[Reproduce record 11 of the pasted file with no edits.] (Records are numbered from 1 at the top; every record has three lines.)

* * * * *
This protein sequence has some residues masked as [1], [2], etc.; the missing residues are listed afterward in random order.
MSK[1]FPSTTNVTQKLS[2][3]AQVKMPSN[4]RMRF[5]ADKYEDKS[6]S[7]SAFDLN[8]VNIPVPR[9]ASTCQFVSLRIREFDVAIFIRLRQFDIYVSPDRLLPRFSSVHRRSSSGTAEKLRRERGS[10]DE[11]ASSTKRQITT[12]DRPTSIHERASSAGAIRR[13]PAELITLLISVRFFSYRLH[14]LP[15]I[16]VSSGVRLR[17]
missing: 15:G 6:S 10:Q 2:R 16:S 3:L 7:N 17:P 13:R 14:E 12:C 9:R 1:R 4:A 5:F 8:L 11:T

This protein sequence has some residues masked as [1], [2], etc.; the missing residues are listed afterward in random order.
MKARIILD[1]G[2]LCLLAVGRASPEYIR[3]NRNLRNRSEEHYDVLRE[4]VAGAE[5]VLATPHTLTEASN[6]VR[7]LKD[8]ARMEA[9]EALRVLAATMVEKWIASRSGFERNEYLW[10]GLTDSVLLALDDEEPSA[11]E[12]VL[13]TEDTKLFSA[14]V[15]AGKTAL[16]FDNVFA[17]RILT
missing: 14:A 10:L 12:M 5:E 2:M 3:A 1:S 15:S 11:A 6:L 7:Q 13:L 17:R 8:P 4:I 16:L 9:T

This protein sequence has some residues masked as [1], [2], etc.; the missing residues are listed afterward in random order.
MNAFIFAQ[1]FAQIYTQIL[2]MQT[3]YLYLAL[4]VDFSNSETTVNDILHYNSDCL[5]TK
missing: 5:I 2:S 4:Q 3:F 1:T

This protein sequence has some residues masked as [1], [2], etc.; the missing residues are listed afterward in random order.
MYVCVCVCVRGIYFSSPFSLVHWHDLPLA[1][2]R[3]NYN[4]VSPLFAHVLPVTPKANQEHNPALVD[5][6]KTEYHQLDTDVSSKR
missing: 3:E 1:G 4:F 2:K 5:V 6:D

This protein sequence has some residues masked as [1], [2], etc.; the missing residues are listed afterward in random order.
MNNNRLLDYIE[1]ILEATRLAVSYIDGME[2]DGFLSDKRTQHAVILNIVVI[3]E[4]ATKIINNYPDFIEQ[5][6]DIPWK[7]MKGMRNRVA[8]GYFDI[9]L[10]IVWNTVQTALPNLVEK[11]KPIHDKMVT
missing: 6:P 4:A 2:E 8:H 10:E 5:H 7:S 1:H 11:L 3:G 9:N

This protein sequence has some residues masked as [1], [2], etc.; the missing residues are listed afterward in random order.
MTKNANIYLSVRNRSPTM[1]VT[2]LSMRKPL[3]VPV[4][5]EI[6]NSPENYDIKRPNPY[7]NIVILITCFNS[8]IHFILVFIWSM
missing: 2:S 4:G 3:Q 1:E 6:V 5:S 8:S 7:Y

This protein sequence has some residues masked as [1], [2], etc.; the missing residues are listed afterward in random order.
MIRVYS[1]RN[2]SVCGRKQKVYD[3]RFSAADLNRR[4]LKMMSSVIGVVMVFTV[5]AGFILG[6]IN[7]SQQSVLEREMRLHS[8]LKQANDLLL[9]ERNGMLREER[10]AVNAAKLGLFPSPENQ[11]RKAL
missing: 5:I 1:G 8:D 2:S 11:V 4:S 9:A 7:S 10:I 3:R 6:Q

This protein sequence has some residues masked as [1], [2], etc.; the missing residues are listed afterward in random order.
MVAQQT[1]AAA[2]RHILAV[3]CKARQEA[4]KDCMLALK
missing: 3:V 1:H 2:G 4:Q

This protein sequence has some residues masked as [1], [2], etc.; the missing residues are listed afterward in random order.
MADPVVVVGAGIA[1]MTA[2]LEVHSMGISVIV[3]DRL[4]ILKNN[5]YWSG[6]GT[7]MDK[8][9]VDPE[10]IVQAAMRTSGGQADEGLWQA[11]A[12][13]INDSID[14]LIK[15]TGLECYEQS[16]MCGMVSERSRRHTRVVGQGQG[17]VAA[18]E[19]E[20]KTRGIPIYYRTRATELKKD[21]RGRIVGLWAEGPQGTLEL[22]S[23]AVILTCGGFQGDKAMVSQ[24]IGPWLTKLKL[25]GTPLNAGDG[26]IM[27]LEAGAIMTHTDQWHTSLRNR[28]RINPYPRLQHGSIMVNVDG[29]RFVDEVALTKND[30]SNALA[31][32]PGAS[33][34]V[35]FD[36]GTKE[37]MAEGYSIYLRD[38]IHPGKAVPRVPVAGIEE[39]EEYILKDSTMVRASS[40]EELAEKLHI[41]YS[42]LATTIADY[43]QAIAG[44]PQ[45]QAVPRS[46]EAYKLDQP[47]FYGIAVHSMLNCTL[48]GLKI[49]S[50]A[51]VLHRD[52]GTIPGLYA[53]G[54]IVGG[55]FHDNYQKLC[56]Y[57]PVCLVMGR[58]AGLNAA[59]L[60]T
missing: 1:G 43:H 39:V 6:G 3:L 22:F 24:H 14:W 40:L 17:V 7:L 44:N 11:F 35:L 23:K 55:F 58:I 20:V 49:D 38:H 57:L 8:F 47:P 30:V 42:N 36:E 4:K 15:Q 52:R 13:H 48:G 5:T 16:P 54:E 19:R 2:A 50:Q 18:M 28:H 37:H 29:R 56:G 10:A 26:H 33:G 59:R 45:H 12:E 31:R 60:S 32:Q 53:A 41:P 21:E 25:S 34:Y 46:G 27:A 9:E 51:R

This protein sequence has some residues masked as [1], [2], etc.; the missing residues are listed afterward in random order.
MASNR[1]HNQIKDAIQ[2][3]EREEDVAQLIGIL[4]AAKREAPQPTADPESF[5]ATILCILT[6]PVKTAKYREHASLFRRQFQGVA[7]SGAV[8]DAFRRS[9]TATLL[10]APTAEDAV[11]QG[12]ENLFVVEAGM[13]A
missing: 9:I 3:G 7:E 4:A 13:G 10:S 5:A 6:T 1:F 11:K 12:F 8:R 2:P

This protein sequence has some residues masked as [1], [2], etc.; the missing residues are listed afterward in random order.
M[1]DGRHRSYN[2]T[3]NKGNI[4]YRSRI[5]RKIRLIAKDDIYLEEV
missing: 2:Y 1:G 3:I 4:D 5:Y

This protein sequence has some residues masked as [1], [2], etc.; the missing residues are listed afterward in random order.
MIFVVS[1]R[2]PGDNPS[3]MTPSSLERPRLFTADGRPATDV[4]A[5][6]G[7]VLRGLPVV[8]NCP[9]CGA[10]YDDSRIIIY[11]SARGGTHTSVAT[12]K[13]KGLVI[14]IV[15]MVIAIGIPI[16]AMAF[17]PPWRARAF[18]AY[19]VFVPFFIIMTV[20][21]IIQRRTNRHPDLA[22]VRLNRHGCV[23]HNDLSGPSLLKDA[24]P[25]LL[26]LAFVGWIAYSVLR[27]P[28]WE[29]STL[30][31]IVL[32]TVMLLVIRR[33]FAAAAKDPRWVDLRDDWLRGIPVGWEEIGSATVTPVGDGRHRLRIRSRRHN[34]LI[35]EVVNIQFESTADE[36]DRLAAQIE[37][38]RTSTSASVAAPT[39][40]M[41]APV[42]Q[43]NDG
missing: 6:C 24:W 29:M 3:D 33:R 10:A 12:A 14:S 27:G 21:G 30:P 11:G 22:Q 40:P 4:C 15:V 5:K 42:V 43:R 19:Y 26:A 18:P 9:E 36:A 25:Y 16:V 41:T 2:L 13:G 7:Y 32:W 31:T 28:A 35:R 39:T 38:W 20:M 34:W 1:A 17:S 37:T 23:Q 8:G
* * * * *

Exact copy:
This protein sequence has some residues masked as [1], [2], etc.; the missing residues are listed afterward in random order.
M[1]DGRHRSYN[2]T[3]NKGNI[4]YRSRI[5]RKIRLIAKDDIYLEEV
missing: 2:Y 1:G 3:I 4:D 5:Y